Infant circumcisions may not have as many complications as teen circumcision could have. However, proper care, as recommended by the doctor, could reduce the possibility of these complications.
A pediatrician may share the following postoperative instructions (6).
- The penile head may look red for some days
- Some amount of blood or yellow discharge can be seen generally during the healing process
- The teen may experience discomfort for a few days
- It may take one to two weeks for complete healing
- Keep the penis clean
- Gauze dressing with antibiotic creams is replaced with fresh dressing as per doctor’s directions
You may seek medical care if your child has a high fever or any other complications during postoperative days.
Postoperative Care For Adolescent Circumcision
The most common complications of teenage circumcision are bleeding and wound infection.
The following measures are recommended for teenage boys after circumcision (7).
- Physical activity should be limited, while normal activities can be resumed. Rough and active sports should be avoided for up to two weeks. Heavy workouts and games may cause bleeding from the incision.
- Sponge baths are ideal until the second day of surgery. Bathing or shower can be done as usual after the second day of surgery. Do not rub or scrub the incision while bathing; you may ask your teen to pat it dry.
- The dressing on the incision is removed on the second day after surgery, if it does not fall off. Let the teen soak in the shower for ten minutes for easy removal.
- Apply antibiotic ointments prescribed by doctor or vaseline to prevent dry edges that may stick to clothes.
- Avoid tight clothes to prevent bleeding due to pressure on the penis.
- Paracetamol may be given for pain.
The follow-up visit can be after two to four weeks of surgery. It is essential to go to the doctor at this time to ensure proper healing.
Advantages Of Circumcision In Teen Boys
The American Academy of Pediatrics (AAP) says that the benefits of circumcision outweigh the risks. AAP leaves the decision making to parents and promotes the use of anesthetics for the procedure (8).
The health benefits of circumcision may include (9):
- Easy hygiene: It is easy to wash and clean a circumcised penis. However, uncircumcised boys can learn to wash beneath the foreskin.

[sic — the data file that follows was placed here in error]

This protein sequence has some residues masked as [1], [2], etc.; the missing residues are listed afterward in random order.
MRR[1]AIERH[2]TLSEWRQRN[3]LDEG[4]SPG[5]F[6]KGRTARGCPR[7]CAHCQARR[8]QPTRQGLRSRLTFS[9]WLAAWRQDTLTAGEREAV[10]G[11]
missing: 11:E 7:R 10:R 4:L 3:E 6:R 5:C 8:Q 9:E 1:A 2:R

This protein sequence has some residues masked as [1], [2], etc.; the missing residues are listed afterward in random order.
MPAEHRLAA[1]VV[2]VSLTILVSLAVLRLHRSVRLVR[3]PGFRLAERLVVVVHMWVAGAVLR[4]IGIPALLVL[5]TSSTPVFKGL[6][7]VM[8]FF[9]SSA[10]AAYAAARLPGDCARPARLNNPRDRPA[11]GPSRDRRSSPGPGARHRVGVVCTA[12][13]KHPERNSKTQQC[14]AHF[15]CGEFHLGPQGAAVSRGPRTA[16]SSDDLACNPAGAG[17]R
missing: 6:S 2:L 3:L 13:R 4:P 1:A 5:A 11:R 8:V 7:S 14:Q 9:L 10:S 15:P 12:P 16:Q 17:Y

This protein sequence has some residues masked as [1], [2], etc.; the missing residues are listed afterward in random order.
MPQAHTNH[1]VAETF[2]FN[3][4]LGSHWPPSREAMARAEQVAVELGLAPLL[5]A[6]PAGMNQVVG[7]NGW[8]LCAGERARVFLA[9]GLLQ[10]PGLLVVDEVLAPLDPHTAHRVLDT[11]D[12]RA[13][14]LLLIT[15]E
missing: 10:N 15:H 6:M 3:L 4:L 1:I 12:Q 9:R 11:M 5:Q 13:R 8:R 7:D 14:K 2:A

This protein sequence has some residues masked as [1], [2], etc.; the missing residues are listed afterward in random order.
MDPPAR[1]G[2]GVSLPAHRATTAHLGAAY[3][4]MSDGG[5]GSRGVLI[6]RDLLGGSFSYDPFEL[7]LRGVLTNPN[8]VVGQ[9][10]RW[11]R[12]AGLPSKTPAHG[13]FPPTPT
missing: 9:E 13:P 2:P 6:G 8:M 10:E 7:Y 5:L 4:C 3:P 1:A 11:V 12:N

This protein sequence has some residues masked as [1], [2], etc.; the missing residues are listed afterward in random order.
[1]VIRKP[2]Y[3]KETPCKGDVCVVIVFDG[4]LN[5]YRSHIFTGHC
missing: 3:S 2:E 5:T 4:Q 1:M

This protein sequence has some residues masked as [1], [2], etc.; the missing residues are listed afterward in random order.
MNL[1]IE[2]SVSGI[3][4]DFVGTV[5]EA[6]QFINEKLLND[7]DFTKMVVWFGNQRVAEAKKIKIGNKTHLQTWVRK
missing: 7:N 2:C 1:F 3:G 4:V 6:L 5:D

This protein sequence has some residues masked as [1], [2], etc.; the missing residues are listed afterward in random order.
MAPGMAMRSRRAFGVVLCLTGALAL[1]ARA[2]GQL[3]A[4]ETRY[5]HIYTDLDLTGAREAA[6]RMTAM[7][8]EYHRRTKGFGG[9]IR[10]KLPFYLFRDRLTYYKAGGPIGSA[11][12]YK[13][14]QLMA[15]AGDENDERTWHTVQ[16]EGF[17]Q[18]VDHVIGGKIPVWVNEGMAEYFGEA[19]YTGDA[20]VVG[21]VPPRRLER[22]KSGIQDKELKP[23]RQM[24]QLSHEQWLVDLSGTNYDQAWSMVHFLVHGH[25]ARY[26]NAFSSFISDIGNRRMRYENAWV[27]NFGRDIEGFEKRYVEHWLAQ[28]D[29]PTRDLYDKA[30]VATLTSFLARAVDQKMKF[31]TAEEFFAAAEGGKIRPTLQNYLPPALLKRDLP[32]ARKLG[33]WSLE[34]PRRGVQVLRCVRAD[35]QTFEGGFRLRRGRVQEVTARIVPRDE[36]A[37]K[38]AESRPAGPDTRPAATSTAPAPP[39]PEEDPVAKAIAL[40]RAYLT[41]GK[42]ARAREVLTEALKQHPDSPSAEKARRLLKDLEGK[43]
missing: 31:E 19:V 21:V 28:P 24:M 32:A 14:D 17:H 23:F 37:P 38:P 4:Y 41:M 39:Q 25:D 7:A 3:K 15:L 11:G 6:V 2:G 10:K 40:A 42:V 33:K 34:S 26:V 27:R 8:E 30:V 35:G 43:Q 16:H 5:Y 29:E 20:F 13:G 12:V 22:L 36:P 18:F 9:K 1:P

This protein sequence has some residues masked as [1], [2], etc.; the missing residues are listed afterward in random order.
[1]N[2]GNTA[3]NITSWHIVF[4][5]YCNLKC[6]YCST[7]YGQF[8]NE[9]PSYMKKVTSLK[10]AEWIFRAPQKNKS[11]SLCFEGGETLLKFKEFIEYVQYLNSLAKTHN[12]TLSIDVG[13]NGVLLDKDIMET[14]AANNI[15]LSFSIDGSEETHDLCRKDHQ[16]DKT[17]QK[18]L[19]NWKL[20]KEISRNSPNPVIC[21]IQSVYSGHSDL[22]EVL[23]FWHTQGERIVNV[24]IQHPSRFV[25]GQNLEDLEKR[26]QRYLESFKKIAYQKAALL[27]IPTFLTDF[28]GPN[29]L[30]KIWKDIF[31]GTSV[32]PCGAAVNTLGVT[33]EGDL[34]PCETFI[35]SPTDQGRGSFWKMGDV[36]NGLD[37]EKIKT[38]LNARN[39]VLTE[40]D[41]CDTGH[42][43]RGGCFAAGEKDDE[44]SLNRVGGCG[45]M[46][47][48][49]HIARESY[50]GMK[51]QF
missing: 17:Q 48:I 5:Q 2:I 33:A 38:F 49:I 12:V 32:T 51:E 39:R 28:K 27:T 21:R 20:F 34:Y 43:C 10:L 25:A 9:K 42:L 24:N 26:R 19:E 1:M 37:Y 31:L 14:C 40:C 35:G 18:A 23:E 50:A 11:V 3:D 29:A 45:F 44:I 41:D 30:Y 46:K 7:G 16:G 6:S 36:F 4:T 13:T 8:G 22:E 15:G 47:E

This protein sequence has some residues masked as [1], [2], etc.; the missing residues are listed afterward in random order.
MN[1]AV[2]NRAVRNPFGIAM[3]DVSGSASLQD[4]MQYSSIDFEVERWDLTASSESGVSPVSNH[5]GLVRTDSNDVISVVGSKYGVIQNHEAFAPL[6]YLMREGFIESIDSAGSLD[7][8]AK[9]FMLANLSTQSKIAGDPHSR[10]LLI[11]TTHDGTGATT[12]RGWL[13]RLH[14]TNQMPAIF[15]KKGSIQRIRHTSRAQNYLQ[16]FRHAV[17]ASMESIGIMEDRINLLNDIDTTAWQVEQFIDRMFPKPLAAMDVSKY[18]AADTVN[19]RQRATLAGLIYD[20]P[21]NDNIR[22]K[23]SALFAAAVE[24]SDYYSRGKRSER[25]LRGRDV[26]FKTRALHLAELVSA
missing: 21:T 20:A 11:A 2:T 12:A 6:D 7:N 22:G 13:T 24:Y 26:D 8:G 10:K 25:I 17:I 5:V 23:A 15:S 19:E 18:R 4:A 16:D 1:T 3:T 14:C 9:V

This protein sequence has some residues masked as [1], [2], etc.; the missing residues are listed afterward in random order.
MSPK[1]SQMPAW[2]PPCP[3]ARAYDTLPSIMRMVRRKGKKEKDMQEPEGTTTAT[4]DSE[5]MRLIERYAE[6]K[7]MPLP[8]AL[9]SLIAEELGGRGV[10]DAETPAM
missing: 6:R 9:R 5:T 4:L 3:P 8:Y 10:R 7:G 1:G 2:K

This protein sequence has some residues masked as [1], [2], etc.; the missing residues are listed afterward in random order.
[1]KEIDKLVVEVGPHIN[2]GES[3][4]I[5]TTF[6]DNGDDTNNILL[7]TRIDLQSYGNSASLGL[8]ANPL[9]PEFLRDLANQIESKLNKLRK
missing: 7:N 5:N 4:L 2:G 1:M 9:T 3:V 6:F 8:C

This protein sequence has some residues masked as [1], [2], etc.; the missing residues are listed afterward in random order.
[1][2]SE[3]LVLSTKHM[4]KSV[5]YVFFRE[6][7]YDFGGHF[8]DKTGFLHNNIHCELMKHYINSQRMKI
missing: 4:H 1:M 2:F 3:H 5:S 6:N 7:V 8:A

- Reduced risk of urinary tract infections (UTIs): Circumcision may reduce the susceptibility towards developing urinary tract infections caused by pathogens.
- Reduced risk of sexually transmitted diseases: Circumcised males may have less chance of contracting sexually transmitted infections, such as HIV. However, the use of condoms remains essential for HIV prevention.
- Prevention of phimosis: Circumcision helps in the prevention of phimosis, a condition where the foreskin becomes tight and difficult to retract.
- Reduced risk of penile cancer in circumcised men.
- Reduced risk of cervical cancer in female partners of circumcised males.
These risks can be avoided by uncircumcised men, as well, with proper hygiene practices and care. Circumcision does not affect fertility or the ability to experience sexual pleasure in men and their sexual partners.
Penis Care In Uncircumcised Teen Boys
Routine bathing is enough to clean an uncircumcised penis in teens. Retracting or pulling back the foreskin to clean is not advised for babies and toddlers since this may cause scarring and pain (6).
You may teach your teenage boy to retract the foreskin during the shower and clean gently. The foreskin should be placed back to the head of the penis after cleaning. Leaving the foreskin retracted for too long could increase the risk of paraphimosis, which is swelling and pain due to the squeezing of the penile head by the foreskin.
Female genital mutilation or female circumcision is a ritual cutting of female genitalia practiced among some communities. This can be the partial or total removal of external female genitalia of female infants and teenage girls for non-medical reasons.
According to the World Health Organization, female genital mutilation has no health benefits and can lead to long-term problems. Female circumcision is a violation of human rights since it may cause long-term physical and psychological complications (10).
Circumcision in teenage boys can be done at any age. However, it can be with fewer adverse effects in younger kids compared to adolescents and adults. Uncircumcised teens can also keep the genitals or sexual organs clean with proper techniques.
It is recommended to get the procedure done by experts to avoid complications. You may also try to approach traditional providers with experience and knowledge about the procedure for ritual circumcisions to avoid complications.
2. Male circumcision; The World Health Organization
3. Abdullahi Abdulwahab-Ahmed and Ismaila A. Mungadi; Techniques of Male Circumcision; The United States National Library of Medicine
4. What are the treatment options for phimosis?; The United States National Library of Medicine
5. Complications of Circumcision; Stanford Medicine
6. Male Circumcision; BetterHealth; Victoria State Government
7. Post-Operative Care for Adolescent Circumcision; UCSF Benioff Children’s Hospital
8. Where We Stand: Circumcision; American Academy of Pediatrics
9. Circumcision; Health Service Executive of Ireland
10. Female genital mutilation; The World Health Organization